In a musical theater-inspired performance, soprano singer Anna Stacy ’13 marked the final months of her eventful Andover musical career with a selection of classical and modern vocal pieces in her Senior Recital this past Saturday.
After months of preparation, Stacy began her recital with John Dowland’s “Come Again, Sweet Love,” a melancholic piece accompanied by Peter Lorenco, Instructor in Music, on the guitar. Stacy performed the bittersweet melody with exceptional emotional depth and vocal technique that drew enthusiastic applause at the end.
Dowland’s romantic piece was followed by Stacy’s rendition of Samuel Barber’s more solemn piece, “Sure on this Shining Night,” inspired by a James Agee poem of the same title. The piece was more contemplative and gloomy than the preceding piece. “Sure on this Shining Night” provided a segue into the next five selections, all of which were performed in other languages.
Stacy then sang Giovanni Battista Pergolesi’s “Se Tu M’ami, Se Sospri,” followed by Mozart’s “Deh Vieni, Non Tardar,” both in Italian. The piece highlighted Stacy’s wide vocal range and passion for both language and music.
“She was singing in four different languages. That is a major achievement, particularly as she sang the entire recital from memory. To sing Italian and German, which she doesn’t speak—it’s really hard to get all of that into your mind,” said Christopher Walter, Instructor in Music and Stacy’s piano accompanist.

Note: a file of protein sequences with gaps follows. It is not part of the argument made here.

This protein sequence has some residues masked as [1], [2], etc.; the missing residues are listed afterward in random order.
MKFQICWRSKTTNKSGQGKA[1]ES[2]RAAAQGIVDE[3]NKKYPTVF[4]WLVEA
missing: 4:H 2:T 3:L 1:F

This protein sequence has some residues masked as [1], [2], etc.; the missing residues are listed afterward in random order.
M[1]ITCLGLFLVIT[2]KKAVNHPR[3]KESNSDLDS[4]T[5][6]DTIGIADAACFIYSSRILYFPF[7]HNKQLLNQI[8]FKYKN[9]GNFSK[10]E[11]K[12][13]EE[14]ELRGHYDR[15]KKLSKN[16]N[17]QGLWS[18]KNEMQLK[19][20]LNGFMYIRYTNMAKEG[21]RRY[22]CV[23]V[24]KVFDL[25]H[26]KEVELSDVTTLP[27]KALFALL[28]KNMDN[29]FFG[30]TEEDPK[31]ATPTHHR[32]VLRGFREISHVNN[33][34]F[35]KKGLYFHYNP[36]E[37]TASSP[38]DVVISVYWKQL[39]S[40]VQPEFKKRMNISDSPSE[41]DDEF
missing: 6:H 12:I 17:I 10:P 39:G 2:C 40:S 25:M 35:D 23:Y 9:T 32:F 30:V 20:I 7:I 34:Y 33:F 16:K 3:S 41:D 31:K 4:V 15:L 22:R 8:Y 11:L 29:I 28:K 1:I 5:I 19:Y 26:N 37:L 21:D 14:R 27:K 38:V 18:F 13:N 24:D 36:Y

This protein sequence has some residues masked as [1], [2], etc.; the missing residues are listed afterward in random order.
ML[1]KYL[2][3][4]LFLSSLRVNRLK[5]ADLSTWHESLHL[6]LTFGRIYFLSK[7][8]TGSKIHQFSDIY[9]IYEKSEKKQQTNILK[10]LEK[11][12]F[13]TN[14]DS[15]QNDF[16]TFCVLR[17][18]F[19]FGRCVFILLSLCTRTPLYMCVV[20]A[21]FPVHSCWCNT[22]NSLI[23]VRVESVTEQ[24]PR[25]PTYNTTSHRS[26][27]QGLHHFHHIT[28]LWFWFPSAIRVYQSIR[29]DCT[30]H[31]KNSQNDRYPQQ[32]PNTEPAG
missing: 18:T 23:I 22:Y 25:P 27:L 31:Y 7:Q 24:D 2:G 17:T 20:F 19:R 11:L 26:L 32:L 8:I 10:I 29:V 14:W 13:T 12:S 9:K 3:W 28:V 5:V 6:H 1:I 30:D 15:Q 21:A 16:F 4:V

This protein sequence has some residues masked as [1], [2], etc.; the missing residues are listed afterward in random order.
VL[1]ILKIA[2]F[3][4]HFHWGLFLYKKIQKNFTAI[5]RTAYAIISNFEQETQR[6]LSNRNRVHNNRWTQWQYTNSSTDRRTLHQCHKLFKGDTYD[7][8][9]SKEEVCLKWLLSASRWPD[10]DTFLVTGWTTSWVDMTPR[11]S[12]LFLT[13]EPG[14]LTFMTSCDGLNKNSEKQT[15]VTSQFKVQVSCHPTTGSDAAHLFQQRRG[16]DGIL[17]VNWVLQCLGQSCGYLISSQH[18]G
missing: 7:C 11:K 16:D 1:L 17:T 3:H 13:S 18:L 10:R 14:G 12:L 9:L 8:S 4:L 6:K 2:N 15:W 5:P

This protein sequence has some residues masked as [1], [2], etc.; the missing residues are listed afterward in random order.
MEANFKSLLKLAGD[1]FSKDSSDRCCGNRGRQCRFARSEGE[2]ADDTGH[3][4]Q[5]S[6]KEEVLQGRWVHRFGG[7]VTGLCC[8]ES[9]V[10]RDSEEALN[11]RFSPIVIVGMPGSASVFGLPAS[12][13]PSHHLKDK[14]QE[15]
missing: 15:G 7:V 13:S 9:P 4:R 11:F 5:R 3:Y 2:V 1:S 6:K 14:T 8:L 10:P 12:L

“Singing in German is a huge struggle for me. I have to learn the notes separate from the text in German songs and then work to put them together later,” said Stacy in an e-mail to The Phillipian.
The second half, unlike the classical-heavy first half, consisted mostly of modern pieces. It began with Bach’s “Concert for Two Violins,” which featured Charles Stacy ’16, Anna Stacy’s younger brother, on the violin.
Stacy then sang Stephen Sondheim’s “Losing My Mind,” a selection from the musical “Follies.” The piece highlighted Stacy’s ability to imbue each song with meaning. Stacy’s interpretation of the heart-wrenching piece smoothly explored the technically-challenging melodic modulations to accentuate the emotional instability featured in the piece.
“I liked ‘Losing My Mind’ the best. I thought she sang it with an incredible amount of emotion. It was phenomenal,” said Anjali Krishnamachar ’13.
Nostalgic and contemplative, “Losing My Mind” was contrasted by Lucy Simon’s “How Could I Ever Know” from “The Secret Garden.” Stacy gave a heartbreaking rendition accompanied by vocalist Adam Brody ’14. Stacy and Brody utilized body gestures and facial expressions to convey the emotional intensity of the music.
One of the final songs of the evening, William Finn’s “Heart and Music” from “A New Brain,” featured five other vocalists, Brody, Michaela Barczak ’15, Jaleel Williams ’15 and Ali Decker ’14. Each vocalist had a small selection at the beginning of the piece before joining to produce a heavily layered performance.
As soon as Stacy and Brody hit the last note, the audience erupted in a loud and lengthy standing ovation.
“I loved getting to create a repertoire. Having a performance to work towards was incredibly rewarding, and making a setlist allowed me to choose songs, especially contemporary songs, that I’d always wanted to learn but hadn’t had the opportunity to,” said Stacy.